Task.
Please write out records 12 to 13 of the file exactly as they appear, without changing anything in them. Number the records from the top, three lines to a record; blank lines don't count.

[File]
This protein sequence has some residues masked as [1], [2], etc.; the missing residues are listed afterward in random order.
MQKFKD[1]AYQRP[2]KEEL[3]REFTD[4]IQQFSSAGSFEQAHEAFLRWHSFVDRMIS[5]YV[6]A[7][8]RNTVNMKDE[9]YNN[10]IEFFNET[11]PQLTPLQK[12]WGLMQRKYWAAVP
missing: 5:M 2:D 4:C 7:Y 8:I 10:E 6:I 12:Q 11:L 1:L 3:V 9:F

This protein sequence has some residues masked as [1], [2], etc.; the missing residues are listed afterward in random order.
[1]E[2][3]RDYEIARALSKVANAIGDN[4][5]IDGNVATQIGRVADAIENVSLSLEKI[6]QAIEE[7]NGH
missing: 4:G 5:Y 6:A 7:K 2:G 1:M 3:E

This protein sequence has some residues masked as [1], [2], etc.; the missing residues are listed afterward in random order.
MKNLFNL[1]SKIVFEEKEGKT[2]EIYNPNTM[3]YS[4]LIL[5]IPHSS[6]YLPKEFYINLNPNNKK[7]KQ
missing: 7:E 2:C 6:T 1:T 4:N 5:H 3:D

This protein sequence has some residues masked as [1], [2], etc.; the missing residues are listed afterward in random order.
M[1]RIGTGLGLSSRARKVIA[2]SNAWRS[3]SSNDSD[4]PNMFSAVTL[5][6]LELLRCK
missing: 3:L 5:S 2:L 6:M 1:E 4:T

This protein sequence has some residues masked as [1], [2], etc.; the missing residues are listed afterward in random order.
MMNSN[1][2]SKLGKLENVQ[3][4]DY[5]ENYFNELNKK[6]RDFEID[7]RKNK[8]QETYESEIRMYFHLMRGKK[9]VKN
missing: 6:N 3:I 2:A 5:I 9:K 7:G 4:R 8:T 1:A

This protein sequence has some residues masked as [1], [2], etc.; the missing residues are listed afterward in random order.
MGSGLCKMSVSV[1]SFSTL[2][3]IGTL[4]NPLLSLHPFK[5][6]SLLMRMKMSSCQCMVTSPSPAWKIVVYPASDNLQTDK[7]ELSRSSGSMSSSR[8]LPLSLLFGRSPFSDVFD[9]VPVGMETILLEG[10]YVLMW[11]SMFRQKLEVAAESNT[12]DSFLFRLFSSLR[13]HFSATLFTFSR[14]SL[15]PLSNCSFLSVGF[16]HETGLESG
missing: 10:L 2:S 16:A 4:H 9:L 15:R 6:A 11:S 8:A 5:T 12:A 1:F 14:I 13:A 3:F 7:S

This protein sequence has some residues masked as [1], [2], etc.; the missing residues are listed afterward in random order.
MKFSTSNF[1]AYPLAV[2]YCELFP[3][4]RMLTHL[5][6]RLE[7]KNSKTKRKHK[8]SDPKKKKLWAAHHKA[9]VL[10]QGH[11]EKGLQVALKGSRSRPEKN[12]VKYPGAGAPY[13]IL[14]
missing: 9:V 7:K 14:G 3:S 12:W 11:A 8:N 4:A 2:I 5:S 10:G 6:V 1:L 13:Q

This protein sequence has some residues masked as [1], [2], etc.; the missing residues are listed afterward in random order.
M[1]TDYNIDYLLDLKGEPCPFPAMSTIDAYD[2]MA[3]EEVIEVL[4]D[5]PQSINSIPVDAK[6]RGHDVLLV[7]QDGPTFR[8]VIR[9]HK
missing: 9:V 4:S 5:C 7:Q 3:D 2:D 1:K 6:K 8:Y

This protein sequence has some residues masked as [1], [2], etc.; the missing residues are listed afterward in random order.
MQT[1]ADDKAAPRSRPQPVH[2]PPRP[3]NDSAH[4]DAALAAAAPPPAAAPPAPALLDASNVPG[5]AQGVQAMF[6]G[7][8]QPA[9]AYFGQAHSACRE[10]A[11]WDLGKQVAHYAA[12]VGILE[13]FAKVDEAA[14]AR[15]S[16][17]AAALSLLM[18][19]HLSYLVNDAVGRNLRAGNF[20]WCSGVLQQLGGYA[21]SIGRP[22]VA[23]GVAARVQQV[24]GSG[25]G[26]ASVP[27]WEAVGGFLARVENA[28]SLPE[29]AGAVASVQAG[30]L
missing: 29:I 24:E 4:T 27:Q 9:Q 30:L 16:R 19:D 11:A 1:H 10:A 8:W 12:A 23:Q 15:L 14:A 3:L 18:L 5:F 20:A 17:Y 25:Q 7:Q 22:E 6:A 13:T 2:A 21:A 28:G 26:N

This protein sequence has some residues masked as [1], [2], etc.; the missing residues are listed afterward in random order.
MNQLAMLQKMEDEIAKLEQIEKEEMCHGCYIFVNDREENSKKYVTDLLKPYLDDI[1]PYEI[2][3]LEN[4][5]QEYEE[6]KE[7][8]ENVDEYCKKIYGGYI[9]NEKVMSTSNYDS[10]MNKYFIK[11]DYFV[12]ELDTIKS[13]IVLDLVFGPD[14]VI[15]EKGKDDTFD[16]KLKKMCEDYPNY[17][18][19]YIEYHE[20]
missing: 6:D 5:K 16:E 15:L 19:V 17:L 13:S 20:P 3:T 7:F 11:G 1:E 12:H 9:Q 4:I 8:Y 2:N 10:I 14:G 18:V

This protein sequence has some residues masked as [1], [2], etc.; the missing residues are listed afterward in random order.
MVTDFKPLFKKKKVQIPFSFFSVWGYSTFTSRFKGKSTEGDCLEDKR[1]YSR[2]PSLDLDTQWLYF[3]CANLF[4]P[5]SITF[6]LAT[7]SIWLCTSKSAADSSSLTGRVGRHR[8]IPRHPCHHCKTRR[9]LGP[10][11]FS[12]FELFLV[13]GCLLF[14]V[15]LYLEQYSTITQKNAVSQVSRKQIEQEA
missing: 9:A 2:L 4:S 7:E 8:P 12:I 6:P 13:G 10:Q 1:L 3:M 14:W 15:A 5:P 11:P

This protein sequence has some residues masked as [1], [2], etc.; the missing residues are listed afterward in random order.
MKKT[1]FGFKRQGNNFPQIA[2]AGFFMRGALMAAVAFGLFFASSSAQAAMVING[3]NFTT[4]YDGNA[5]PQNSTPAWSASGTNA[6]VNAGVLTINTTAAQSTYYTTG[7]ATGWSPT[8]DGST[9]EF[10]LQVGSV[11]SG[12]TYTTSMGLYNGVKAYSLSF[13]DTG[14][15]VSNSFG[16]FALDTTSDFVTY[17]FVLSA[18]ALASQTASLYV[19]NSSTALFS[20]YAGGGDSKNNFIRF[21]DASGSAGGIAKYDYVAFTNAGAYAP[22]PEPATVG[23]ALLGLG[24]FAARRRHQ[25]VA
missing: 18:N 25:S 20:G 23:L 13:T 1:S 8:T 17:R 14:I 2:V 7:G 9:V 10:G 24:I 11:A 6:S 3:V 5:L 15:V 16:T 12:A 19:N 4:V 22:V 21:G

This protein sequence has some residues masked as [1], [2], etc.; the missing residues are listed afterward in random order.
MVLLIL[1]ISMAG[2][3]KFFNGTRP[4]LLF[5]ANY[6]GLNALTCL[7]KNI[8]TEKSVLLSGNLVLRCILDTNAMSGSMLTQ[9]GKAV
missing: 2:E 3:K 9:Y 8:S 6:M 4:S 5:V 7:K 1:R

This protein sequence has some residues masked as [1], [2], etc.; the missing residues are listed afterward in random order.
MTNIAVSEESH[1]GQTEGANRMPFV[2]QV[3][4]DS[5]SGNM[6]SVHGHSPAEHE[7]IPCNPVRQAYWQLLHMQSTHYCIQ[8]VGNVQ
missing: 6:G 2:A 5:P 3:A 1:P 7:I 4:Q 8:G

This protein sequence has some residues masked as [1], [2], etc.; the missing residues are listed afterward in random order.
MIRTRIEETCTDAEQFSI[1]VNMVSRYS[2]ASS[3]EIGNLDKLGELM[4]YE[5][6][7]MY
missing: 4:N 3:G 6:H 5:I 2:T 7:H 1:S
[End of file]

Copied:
This protein sequence has some residues masked as [1], [2], etc.; the missing residues are listed afterward in random order.
MKKT[1]FGFKRQGNNFPQIA[2]AGFFMRGALMAAVAFGLFFASSSAQAAMVING[3]NFTT[4]YDGNA[5]PQNSTPAWSASGTNA[6]VNAGVLTINTTAAQSTYYTTG[7]ATGWSPT[8]DGST[9]EF[10]LQVGSV[11]SG[12]TYTTSMGLYNGVKAYSLSF[13]DTG[14][15]VSNSFG[16]FALDTTSDFVTY[17]FVLSA[18]ALASQTASLYV[19]NSSTALFS[20]YAGGGDSKNNFIRF[21]DASGSAGGIAKYDYVAFTNAGAYAP[22]PEPATVG[23]ALLGLG[24]FAARRRHQ[25]VA
missing: 18:N 25:S 20:G 23:L 13:T 1:S 8:T 17:R 14:I 2:V 7:G 9:V 10:G 24:I 11:A 6:S 3:V 5:L 15:V 16:T 12:A 19:N 4:V 22:V 21:G

This protein sequence has some residues masked as [1], [2], etc.; the missing residues are listed afterward in random order.
MVLLIL[1]ISMAG[2][3]KFFNGTRP[4]LLF[5]ANY[6]GLNALTCL[7]KNI[8]TEKSVLLSGNLVLRCILDTNAMSGSMLTQ[9]GKAV
missing: 2:E 3:K 9:Y 8:S 6:M 4:S 5:V 7:K 1:R